"Shortly before her last illness, Porter had envisioned a book collecting more of her reviews. Now Unrue has achieved that for her. This book is a welcome edition to Porter scholarship."
—Studies in Short Fiction
"A significant—and overdue—contribution to Porter studies. Since Porter has such a relatively small body of published work, this largely neglected and inaccessible material will be welcome and nourishing manna upon which Porter scholars will feast."
"The subject matter covers a wide range of topics, including travel, fiction, Mexican history and politics, feminism, and related issues. The reviews, interesting in themselves, provide additional insights into Porter's own life and works. Editor Unrue provides a nice introduction, which places the reviews and surrounding events in Porter's life in the proper context."
"Unrue's collection brings together for the first time reviews that largely have been inaccessible to Porter scholars. . . . The book is a great edition to Porter studies; its introduction valuably details many aspects of her art, while the book itself gives readers access to reviews previously buried on microfilm or in archives."
—Western American Literature
In her introductory essay Darlene Harbour Unrue provides important biographical information on Porter, traces her career as a reviewer, and links critical assumptions in the reviews to the themes and techniques of Porter's fiction. Other scholars as well have regarded Porter's critical reviews as valuable tools both for analyzing the fiction and for constructing a portrait of Porter the artist, primarily because Porter produced so little fiction (three collections of short stories and novellas, Flowering Judas, The Leaning Tower, and Pale Horse, Pale Rider, and a novel, Ship of Fools). In the preface to the first collection of her nonfiction writings, The Days Before, Porter herself urged readers to look closely at her nonfiction, for there they would discover "the shape, direction, and connective tissue of a continuous, central interest and preoccupation of a lifetime."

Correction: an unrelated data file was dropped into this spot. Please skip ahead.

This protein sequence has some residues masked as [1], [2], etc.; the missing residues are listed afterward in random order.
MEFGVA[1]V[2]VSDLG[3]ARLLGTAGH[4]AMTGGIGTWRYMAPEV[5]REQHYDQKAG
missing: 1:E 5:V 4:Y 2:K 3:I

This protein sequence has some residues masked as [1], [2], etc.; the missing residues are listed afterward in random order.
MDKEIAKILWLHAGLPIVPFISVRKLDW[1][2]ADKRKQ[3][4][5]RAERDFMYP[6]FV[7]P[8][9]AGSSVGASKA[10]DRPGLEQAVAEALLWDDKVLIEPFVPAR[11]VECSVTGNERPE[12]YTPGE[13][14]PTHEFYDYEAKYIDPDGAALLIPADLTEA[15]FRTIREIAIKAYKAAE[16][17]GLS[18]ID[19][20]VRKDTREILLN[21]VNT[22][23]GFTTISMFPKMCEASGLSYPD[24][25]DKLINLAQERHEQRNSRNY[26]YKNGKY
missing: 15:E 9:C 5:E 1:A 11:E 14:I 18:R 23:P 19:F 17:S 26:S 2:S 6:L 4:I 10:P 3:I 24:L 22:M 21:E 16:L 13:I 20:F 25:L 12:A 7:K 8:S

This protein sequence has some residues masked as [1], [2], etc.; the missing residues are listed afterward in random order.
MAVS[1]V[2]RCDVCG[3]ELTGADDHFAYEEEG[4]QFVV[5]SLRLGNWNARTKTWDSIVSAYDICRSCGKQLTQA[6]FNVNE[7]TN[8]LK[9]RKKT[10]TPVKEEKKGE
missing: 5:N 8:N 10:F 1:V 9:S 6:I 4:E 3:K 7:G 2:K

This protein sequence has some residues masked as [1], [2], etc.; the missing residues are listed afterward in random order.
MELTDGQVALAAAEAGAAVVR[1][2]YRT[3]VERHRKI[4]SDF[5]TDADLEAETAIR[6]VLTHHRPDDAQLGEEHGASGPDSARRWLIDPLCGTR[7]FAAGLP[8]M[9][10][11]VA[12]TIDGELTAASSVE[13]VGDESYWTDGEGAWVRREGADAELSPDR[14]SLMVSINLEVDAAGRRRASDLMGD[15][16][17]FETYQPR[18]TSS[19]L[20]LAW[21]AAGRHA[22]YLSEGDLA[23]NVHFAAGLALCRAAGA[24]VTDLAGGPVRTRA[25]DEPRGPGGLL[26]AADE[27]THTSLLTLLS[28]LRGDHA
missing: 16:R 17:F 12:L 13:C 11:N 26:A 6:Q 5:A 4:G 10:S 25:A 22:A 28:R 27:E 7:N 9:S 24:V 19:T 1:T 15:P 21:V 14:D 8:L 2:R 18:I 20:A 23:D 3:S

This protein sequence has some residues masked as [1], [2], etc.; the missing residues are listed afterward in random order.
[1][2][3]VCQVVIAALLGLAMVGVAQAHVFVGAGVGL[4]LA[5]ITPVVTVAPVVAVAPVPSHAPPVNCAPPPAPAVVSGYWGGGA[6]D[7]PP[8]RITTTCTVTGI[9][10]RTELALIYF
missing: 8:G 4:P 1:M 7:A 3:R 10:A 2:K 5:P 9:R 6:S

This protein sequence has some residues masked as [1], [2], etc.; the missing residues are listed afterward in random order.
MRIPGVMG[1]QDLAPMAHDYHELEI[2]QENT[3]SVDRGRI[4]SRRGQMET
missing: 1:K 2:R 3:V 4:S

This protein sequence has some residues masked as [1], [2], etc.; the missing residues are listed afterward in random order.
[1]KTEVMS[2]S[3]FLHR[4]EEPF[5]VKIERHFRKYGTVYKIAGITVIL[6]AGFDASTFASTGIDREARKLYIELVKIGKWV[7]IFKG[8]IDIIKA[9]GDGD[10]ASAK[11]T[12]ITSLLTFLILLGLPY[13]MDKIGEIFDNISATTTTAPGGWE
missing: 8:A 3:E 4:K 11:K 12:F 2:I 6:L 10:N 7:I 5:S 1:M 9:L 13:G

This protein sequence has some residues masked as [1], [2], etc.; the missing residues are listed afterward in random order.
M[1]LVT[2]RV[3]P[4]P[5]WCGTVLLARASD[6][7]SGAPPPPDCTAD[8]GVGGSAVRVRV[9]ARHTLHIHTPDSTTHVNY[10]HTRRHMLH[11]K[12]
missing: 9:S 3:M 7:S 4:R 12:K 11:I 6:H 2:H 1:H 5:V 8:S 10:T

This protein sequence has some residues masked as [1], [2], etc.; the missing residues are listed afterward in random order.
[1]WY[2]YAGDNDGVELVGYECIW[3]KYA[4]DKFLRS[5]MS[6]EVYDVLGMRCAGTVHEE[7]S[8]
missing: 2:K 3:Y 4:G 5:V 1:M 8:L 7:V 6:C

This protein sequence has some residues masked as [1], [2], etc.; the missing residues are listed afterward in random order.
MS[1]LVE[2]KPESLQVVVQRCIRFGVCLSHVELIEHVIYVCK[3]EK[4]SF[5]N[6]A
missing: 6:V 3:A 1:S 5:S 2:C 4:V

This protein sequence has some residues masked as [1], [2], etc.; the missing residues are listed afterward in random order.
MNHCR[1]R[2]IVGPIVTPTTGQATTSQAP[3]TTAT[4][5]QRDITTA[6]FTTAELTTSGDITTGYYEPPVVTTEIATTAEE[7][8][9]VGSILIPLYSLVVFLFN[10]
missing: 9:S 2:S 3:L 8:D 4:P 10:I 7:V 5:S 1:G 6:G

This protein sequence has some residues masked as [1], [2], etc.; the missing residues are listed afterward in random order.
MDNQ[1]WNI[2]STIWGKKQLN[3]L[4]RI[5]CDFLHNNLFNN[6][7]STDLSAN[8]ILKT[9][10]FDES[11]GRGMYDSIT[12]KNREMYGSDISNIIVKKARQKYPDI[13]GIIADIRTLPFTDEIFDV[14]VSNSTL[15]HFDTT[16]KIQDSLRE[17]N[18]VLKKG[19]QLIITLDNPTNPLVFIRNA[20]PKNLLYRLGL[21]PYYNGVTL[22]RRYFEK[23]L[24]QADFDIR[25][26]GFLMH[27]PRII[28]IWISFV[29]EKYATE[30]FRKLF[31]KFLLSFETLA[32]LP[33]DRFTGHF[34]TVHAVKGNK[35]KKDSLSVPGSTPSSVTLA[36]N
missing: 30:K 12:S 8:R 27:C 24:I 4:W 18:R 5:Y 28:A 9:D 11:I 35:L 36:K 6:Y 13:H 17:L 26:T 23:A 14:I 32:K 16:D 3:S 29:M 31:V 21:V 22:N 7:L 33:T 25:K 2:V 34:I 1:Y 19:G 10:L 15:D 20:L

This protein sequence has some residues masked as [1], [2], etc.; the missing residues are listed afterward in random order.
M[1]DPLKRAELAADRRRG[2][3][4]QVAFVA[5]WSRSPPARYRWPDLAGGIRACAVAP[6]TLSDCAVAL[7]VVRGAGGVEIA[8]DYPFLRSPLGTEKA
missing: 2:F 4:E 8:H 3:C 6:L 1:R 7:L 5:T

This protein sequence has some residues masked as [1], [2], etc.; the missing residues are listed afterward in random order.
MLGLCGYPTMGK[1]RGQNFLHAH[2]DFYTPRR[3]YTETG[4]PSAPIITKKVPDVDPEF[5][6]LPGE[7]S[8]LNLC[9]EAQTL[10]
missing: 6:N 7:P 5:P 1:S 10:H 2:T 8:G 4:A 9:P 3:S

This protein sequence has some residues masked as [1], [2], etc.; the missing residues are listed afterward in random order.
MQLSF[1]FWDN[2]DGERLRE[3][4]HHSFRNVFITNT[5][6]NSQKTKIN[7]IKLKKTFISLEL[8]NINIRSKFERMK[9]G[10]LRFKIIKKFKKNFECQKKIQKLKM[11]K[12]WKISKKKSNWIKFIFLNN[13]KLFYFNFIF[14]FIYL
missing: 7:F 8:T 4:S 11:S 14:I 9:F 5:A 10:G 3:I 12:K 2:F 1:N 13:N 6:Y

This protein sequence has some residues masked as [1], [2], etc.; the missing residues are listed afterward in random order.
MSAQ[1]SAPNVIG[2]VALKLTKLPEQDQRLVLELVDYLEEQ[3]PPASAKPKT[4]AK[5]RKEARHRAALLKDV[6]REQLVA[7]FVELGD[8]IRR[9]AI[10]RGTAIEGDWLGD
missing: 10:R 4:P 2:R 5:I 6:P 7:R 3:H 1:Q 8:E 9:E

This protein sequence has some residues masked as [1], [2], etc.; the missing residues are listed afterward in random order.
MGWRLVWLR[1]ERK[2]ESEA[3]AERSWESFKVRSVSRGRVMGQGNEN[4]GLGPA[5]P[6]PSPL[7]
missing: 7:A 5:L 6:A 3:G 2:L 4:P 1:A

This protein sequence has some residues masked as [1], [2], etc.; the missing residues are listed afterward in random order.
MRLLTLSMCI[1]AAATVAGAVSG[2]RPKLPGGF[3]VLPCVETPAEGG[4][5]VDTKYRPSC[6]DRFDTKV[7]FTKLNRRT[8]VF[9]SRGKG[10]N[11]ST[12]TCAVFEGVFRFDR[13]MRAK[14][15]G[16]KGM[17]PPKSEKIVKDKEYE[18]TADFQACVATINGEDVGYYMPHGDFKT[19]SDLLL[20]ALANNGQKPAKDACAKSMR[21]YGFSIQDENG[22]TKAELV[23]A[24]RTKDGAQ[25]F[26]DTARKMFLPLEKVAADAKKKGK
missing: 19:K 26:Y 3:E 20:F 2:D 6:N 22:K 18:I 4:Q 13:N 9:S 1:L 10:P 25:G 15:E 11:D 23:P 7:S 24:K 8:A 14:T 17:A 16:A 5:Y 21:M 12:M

Most of the reviews—which appeared in such publications as the New York Herald Tribune, the New York Times, the Nation, and New Masses--she apparently undertook for financial reasons, but occasionally she would agree to review a friend's latest offering. She published no reviews after the success of her best-selling novel, Ship of Fools.
Porter's scope as a reviewer was impressively broad. Because she lived in Mexico City during the revolution, had known Diego Rivera, and had studied "primitive" Mexican art, she was often called on to review books on Mexican art and on the revolution. Porter also reviewed many books by or about women. Her reviews of the Short Novels of Colette and Katharine Anthony's translation of Catherine the Great's memoirs are particularly noteworthy for her comments about women artists and her expression of admiration for women who flout traditional roles.
These collected reviews illustrate the evolution of one of the most important American writers of the twentieth century and will interest not only Porter scholars but also anyone who appreciates her fiction.
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